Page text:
Unlike “Spencer,” “Venom: Let There Be Carnage” had an eight-weekend theatrical window before getting a home release. It stands with “Free Guy” as a top-grossing title that not only delayed PVOD but also was available only in theaters when first released. This late-breaking PVOD strategy will continue to raise its revenues, as 80 percent of the PVOD price (less carrier charges) goes straight to Sony, even as the film closes in on a half billion in worldwide box office.

Tom Hardy stars as Eddie Brock/Venom in Columbia Pictures' VENOM: LET THERE BE CARNAGE.

“Venom: Let There Be Carnage”

Courtesy of Sony Pictures

Beyond those two titles and their very different strategies, the rest of the VOD chart looks very familiar. “Shang-Chi and the Legend of the Ten Rings” (Disney/$19.99) had the most interesting movement: In its second week, after placing #1 or #2 initially, it dropped steeply, with its current best showing at #5 at Google Play. It didn’t even place on all three charts. This drop is likely not a reflection on the hit title (the #1 domestic hit since 2019); rather, moviegoers caught on that Disney+ subscribers can now see the film for free.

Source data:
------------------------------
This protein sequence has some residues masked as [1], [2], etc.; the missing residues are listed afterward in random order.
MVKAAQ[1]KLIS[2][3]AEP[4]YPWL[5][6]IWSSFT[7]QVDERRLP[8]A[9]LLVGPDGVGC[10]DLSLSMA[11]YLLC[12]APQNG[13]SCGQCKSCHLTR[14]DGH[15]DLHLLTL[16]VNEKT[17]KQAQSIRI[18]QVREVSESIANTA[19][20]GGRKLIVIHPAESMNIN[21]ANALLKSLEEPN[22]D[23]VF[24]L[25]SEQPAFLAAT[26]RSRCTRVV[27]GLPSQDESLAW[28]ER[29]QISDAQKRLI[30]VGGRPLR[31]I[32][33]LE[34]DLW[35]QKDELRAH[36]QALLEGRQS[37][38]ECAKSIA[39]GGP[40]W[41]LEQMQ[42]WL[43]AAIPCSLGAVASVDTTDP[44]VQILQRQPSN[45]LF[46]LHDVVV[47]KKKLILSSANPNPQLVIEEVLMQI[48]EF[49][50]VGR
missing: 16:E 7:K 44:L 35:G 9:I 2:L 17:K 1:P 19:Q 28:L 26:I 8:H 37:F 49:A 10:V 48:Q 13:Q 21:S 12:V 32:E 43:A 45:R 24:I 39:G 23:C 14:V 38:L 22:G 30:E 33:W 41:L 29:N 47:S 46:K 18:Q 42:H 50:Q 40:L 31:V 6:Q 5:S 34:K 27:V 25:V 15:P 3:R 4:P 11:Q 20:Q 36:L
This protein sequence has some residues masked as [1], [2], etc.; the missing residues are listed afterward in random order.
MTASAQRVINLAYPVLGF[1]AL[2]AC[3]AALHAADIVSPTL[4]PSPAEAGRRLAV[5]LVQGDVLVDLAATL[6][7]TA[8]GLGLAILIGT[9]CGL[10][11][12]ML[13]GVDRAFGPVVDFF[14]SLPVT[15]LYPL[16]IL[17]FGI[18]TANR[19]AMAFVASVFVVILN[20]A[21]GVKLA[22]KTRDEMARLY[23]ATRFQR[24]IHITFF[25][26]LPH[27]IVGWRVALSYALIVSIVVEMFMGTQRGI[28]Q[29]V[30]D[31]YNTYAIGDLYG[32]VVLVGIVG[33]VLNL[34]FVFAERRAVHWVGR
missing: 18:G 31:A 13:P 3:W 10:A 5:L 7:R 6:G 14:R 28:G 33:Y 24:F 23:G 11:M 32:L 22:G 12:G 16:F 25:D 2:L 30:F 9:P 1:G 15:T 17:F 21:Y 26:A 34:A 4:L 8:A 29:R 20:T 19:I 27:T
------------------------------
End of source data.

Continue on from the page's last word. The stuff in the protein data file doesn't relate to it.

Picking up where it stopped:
“No Time to Die” (United Artists/$19.99) and “Free Guy” (Disney/$5.99) shared second and third places on the three charts, continuing their strong showings. Also placing on each chart is the 2000 “How the Grinch Stole Christmas” (Universal/$3.99), with the later “The Grinch” (Universal/$3.99) earning spots on two of them. Has the perennial “A Christmas Story” been replaced a seasonal favorite? Looks that way.

“Black Friday” (Screen Media/$6.99), sneaking in at #10 at Vudu, is the only other fresh entry. The VOD original release, a horror comedy about a toy store invaded by parasitical shoppers, stars Devon Sawa and long-time genre icon Bruce Campbell.